The Rebel Feminist



This week’s thoughtful reflections were triggered by two very different viewpoints I ran smack dab into out on the internet.  I don’t want to make this a political post, but I do want to point out a few things that I struggle to reconcile in my own situation.

  1. I am a feminist.
  2. I am a stay-at-home-parent homeschooler

Those two don’t mix well.




It’s something of a raw point.  I always swore that I would be different than the example of some people in my life.  That I would be successful, have a career, and do great things with my life.   Instead, I’m here, raising kids and teaching them myself.  It’s one of the last things I ever thought I would be doing, yet here I am.

To many feminists, I am a traitor.  Feminist leadership would not consider me to be feminist at all – I’m doing all the things they fought so hard to free themselves from.  I rely on a man for income, I don’t have any control over where the money goes (bills guys, bills) and my college degree is rotting in the sun as we speak, sacrificed to the altar of small children.   No self-respecting feminist would allow herself to be put in this situation, right?


Nothing is simple, right?

Well, as always, it’s a little more complicated than that.   If you look at the core message of feminism, it’s about the right to choose.  To make choices for yourself, uninfluenced by social norms, gender roles, and expectations.  That’s grossly simplifying feminism, of course, but it’s really the heart of things.

In our case, I chose to be here.  Grumpily, frustrated, and screaming to the wind about pitiless fates at times, but ultimately, it was my choice.  If I had said “I don’t think I can do this” or my career had been in a different place, my husband would have gladly taken this cushy parenting spot.  He still pushes me to go “publish a book and make lots of money so I can stay home with the kids.”  That hasn’t exactly worked out yet, to his dismay!


It’s not just about me

When it came right down to it, this was the right decision.  My kids are all high needs, my career hadn’t even gotten off the ground yet, and my husband had just gotten his master’s degree.  Financially, it would have been irresponsible to try to fund 3 kids in daycare on an entry-level job.   We weren’t planning to homeschool at that point, so I looked at it from a temporary standpoint.

After we embarked on a long journey of “what the heck is going on?!” with the Engineer, we realized that traditional school wouldn’t work for him.  Literally, he was the square peg, and trying to pound him into that round hole wasn’t a choice we wanted to make.  So temporary became permanent.   And here I am.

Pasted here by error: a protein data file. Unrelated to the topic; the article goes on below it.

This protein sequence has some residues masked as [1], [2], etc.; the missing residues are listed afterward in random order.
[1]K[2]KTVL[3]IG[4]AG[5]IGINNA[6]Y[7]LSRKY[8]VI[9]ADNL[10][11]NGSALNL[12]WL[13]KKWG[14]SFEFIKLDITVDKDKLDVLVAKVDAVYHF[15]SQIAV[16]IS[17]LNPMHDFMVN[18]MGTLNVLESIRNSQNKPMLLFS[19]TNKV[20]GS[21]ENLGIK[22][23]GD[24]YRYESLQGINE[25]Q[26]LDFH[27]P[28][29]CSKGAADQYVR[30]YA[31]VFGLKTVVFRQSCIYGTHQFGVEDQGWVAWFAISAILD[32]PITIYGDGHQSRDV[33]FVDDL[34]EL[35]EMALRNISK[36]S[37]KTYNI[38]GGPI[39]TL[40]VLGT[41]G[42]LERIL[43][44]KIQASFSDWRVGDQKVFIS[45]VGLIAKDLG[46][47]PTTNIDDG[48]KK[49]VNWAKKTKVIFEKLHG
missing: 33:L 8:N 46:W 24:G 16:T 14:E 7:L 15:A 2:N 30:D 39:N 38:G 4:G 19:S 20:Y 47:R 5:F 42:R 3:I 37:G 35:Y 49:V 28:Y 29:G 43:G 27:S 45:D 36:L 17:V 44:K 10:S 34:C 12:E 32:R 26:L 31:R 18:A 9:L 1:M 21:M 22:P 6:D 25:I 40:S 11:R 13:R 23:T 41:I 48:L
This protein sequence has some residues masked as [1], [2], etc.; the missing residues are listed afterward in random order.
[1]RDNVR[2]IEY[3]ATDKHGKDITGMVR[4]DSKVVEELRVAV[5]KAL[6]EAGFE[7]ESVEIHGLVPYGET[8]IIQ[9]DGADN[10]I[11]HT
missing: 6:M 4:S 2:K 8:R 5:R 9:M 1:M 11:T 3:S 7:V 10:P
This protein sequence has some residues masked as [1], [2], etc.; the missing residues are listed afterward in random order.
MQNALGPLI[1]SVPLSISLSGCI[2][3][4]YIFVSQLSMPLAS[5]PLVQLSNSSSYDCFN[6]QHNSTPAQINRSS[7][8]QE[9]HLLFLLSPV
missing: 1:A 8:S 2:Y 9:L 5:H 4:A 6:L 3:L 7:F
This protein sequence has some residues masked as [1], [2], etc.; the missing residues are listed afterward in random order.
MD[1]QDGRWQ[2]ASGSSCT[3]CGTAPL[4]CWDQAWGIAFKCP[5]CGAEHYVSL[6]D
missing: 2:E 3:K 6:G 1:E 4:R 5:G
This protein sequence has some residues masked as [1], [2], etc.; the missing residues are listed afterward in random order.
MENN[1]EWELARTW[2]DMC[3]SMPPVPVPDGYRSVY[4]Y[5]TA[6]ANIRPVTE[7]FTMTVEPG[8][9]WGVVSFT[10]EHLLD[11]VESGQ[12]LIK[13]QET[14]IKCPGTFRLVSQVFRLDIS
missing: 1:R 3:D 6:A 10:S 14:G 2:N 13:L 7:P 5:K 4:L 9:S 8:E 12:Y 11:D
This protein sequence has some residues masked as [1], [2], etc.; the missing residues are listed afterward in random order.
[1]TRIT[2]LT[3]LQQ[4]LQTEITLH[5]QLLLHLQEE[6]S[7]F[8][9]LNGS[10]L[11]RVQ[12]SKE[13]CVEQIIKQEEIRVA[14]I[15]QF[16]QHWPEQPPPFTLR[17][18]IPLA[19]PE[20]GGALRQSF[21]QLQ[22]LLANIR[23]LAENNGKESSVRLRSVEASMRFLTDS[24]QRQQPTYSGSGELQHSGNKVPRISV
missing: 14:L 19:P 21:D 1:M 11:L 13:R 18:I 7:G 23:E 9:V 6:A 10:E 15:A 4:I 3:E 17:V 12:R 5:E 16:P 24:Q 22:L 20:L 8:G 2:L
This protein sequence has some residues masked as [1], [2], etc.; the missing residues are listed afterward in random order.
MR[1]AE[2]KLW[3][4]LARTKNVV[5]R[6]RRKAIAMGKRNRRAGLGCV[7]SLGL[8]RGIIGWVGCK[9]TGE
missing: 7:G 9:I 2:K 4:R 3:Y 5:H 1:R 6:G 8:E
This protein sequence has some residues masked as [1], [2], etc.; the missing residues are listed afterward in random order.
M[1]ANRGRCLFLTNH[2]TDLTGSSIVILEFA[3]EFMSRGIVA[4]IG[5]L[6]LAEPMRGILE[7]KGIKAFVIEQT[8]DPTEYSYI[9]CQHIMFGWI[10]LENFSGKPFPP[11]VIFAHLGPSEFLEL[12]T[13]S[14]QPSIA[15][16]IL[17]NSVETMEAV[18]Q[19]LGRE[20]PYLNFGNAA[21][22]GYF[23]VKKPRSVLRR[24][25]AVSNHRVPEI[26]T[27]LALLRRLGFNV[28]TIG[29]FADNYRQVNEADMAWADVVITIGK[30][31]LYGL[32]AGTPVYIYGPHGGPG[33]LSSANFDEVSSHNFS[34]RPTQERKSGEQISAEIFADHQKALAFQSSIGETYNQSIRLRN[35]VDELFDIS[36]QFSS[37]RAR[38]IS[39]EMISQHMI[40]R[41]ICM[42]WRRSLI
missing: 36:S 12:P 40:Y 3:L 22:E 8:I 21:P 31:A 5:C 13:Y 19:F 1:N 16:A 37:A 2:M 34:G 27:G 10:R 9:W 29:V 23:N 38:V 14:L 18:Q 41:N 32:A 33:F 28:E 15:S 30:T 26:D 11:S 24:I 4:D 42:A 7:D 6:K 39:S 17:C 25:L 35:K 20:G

Contented versus happy

Am I always happy about it?  Of course not!  My kids are challenging little dirt bags sometimes, even on their good days.  Going to work outside the home would literally be a relief – a vacation!   Are parents who work outside of the home always happy about their choices too?  Of course not!  We all get frustrated and annoyed with life, our work, and our families.  It’s normal.


Because I am a feminist, I can honestly tell you I chose this.  Yes, it was a sacrifice.  Yes, it wasn’t the best choice for me, personally.  It was the best choice for my kids, and that mattered to me more than what I wanted.  It was my choice.  I would make it again if I had to, and I’m constantly reminded that my choice isn’t set in stone.  Things change, situations change, and who knows what the future holds?


I’m still a feminist

Because I am a feminist, I am still quite bitter about that college degree because it’s completely useless now.  And I’m still paying for it!  Because I am a feminist I’m mad about how pricy child care is in the US.  I’m pissed off that maternity leave sucks, and paternity leave doesn’t exist at all in most cases.  I’m all about women having the freedom to make their own choices, be it in their career or as parents.  I am a feminist.  I just don’t fit into a neat little box.  Not that I ever have, honestly.

Being a feminist makes me honest about how some of my choices were not really choices – if there isn’t a viable option, then is it really a choice?   Still, with all of that, I knowingly chose to do what I do.  I made a sacrifice – one that my husband would have made if the scales were tipped in the other direction.  Parenting is a hard thing.  Sacrifices are part of the deal when you bring a new little person into the world.  It’s called being responsible – and that has absolutely nothing to do with feminism or not.


Ditch the mommy wars

We don’t need the mommy wars.  We need to support each other.  There is no “best” way, because families are so different with different needs.  This is what is best for my family, and we’re privileged that we can make that choice.  What’s best for your family may look completely different than mine, and that’s ok.  At least, it’s ok if that’s what you choose.  Because the minute you feel like you don’t have a choice, there’s a problem.


Think we can do something about that child care issue anytime soon?  I hope so!


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